Morphological Traits of Absorptive Roots May Be Responsible for Rhizosphere Priming of Tree Species

Release Time:2020-09-22 Big Small

Plant roots can significantly influence soil organic carbon (SOC) decomposition via the rhizosphere priming effect (RPE). While woody plant roots are often composed of complex hierarchal systems, and can be classified into absorptive roots and transport roots based on root functions, order and traits, our understanding of the contribution of absorptive roots vs. transport roots to the RPE is limited. “Because of the significant effects on rhizodeposition, root functional traits may be important regulators explaining the variation in the RPE caused by tree species, which has not been empirically confirmed yet,” said Prof. WANG Peng from the Institute of Applied Ecology of the Chinese Academy of Sciences.


Recently, his team conducted a series of experiments by employing a 13C natural abundance approach with tree seedlings and soils, with aims to investigate how C allocation to and functional traits of absorptive roots influence the RPE.


They found that there was a significant positive relationship between the RPE and C allocation to absorptive roots across soils and among tree species. This finding suggests that compared to transport roots, absorptive roots may be predominant for causing the RPE of tree species. Furthermore, specific surface area of absorptive roots accounted for most of the variation in the RPE corrected by absorptive root biomass (i.e. specific RPE). One reason could be that specific surface area together with other morphological traits may to a greater degree affect the rhizodeposition and thus the spatial extension of enzyme activities. “Our findings suggest that absorptive root morphological traits may play an important role in regulating the RPE,” said Prof. WANG.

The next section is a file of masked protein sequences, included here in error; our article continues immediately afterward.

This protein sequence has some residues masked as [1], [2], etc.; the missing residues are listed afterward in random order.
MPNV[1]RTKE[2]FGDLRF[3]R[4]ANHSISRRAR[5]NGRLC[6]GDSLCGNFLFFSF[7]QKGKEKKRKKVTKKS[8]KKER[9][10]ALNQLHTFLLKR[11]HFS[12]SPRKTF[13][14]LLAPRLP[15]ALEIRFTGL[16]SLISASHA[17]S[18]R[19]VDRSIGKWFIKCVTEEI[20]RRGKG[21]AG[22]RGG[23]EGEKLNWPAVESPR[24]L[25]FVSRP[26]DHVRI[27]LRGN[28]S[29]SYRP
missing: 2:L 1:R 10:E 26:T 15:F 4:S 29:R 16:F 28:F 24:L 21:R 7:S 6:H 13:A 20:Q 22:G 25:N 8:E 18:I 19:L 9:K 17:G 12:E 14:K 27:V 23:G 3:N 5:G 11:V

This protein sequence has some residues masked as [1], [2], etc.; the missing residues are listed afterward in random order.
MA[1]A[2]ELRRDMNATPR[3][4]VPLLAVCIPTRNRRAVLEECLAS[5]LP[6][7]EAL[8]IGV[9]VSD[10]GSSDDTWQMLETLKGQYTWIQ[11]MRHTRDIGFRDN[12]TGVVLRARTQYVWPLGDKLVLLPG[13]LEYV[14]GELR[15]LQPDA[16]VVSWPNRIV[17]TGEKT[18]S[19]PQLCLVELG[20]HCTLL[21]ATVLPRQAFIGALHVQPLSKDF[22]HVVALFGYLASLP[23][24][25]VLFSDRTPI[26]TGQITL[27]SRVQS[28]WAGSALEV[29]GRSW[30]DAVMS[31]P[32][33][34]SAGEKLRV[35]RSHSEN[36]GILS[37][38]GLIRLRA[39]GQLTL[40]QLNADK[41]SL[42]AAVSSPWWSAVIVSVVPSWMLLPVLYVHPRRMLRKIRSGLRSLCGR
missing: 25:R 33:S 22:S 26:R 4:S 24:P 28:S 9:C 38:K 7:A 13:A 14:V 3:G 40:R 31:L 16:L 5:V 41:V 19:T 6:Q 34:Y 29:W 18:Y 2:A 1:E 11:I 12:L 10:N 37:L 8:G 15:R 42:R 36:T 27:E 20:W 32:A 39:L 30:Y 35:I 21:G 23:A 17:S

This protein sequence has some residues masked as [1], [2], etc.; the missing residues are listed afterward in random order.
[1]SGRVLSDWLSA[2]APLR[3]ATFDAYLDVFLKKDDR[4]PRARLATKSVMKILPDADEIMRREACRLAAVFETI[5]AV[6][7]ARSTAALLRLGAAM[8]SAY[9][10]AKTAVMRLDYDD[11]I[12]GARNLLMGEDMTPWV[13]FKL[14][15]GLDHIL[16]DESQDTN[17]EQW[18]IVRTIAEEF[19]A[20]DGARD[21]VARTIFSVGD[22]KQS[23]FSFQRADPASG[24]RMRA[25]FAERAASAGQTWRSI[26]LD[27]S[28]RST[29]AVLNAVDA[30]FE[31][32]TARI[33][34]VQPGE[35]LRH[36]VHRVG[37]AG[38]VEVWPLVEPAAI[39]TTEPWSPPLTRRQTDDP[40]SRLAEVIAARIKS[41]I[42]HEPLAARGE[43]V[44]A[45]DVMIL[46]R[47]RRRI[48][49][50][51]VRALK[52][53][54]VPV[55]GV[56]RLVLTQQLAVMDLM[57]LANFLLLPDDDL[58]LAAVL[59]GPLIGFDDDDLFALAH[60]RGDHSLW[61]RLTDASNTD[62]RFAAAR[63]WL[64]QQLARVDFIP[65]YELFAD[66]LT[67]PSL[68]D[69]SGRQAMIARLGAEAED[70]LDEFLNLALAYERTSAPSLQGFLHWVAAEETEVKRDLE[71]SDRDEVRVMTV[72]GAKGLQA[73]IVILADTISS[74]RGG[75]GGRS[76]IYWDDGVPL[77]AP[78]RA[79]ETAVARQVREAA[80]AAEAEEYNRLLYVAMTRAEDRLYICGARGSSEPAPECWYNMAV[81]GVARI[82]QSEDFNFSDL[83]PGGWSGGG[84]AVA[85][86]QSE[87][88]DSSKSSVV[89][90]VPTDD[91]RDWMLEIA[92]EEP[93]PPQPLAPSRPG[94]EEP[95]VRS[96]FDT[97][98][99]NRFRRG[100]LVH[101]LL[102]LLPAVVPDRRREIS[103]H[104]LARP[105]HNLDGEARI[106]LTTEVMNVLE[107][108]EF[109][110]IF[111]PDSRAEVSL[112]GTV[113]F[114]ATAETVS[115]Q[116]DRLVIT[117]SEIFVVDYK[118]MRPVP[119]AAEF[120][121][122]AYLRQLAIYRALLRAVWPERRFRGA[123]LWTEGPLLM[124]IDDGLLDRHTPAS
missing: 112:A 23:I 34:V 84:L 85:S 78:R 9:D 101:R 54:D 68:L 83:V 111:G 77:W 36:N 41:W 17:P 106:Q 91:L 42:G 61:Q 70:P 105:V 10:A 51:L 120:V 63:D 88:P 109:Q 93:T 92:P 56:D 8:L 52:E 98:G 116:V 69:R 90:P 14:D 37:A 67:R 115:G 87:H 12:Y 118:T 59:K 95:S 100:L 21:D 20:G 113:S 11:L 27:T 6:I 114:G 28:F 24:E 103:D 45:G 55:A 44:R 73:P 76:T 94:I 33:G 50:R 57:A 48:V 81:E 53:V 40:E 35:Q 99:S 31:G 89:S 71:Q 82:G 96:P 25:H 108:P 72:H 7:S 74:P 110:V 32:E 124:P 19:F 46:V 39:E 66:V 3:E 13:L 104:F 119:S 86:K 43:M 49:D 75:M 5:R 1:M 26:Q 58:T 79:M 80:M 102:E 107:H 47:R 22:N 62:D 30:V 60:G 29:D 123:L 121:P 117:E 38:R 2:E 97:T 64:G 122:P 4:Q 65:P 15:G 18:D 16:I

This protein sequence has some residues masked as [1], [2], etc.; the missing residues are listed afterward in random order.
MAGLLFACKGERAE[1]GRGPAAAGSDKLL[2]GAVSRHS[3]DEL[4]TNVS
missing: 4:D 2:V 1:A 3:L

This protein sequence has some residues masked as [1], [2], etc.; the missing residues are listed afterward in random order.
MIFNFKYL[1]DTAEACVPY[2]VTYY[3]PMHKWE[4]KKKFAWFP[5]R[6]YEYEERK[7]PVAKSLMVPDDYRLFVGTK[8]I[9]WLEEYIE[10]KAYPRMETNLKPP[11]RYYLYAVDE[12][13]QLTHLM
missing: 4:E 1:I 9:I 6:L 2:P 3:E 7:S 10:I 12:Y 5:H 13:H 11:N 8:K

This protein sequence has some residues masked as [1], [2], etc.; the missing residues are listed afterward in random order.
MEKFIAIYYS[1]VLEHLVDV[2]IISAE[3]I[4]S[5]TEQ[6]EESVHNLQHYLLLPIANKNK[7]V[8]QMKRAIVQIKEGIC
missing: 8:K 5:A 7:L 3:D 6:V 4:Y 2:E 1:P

“Despite the enormous challenges of scaling up the RPE to ecosystem C cycling, a sustained effort to develop an appropriate scaling factor for the RPE will greatly improve our understanding of its role in mediating ecosystem responses to global change and/or human disturbance. To our best knowledge, this study provides an important first avenue for linking the RPE to properties of absorptive roots of tree species,” said Prof. WANG.


Fig 1.Conceptual model of linkage between absorptive roots and rhizosphere priming of tree species (Image by WANG Peng)


These findings were being published entitled “Linking absorptive roots and their functional traits with rhizosphere priming of tree species” in Soil Biology & Biochemistry”.

This study was supported by the National Key R&D Program of China, and the National Natural Science Foundation of China.

Publication Name: YIN Liming et al.